Deer-proof your garden
If you garden in Henry County, you’ve surely seen evidence of deer in your garden or heard about deer visiting a gardening friend. Vegetables, fruit trees, evergreens, bulbs, perennials — all can appear on the browsing menu of deer.
The likelihood of deer intrusions varies by area. If you garden close to woodland with well-established deer paths, consider yourself on notice. Some in-town neighborhoods are much less likely to see evidence of deer.
Seasonal conditions will play a role as well. In a mild winter with little snow cover, deer will be more likely to find plenty to eat without ‘trespassing.’ However, when spring comes, food supplies will be depleted and nutritional needs will be high.
Deer can damage plants in a number of ways. Shrubs and trees may suffer from buck rubs. Leaves of perennials will show a ragged, torn effect. Rose or tulip blooms will simply have disappeared.
One approach to saving plants is the use of physical barriers. Very tall fencing — eight to 14 feet — should be effective; however, it is expensive to install and simply not feasible in many residential areas. For some purposes, such as a large vegetable garden, two parallel four-foot fences about four feet apart will be effective. Whenever a new fence is installed, flags or ribbons should be attached immediately to signal: “stay away!”
For individual trees or shrubs or small groupings, more modest physical barriers may be helpful. Nylon netting can be used to cover shrubs; trunks may be wrapped with burlap; snow fencing can be used around trunks as well.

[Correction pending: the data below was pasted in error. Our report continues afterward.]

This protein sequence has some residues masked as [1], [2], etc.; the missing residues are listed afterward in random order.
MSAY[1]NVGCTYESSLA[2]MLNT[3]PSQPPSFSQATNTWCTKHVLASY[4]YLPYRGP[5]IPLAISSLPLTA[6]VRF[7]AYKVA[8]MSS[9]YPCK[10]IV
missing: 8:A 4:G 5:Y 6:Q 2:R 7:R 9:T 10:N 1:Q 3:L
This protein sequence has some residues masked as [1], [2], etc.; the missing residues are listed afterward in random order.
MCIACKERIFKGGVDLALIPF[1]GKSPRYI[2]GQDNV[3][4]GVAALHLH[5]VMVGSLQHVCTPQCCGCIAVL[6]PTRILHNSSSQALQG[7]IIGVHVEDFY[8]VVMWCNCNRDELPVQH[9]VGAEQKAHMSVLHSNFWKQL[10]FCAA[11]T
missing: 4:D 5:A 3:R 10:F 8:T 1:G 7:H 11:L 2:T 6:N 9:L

Another approach is the use of repellents. This is feasible mainly with perennial plantings that are not too extensive. Gardeners must be persistent, reapplying repellents after heavy rain.
If your garden consists mainly of ornamental plants, the most successful long-term solution will probably be to design with deer-resistant plants. For every plant that merits the label ‘deer candy,’ there are deer-resistant alternatives. Tulips are known to be a spring favorite, but daffodils are notably deer-resistant, as are many small bulbs such as snowdrops. Deer enjoy roses but not peonies. In mid-summer, daylilies are likely to become deer fodder, but hummingbird mint, catmint, bee balm, and salvia are likely to thrive. In shady areas, hostas will tempt deer, but astilbes, foamflower, and most ferns will be far less appealing.
As a general rule, deer dislike plants with fuzzy leaves (for example, lamb’s ears), fibrous leaves (ornamental grasses) or bristles (globe thistle or barberry). Including some of these plants may allow you also to nestle in a few hostas or daylilies that will seem less attractive because of the bad company that they keep!
Right now: Keep poinsettas watered and situated in bright spots safe from extremes of heat and cold.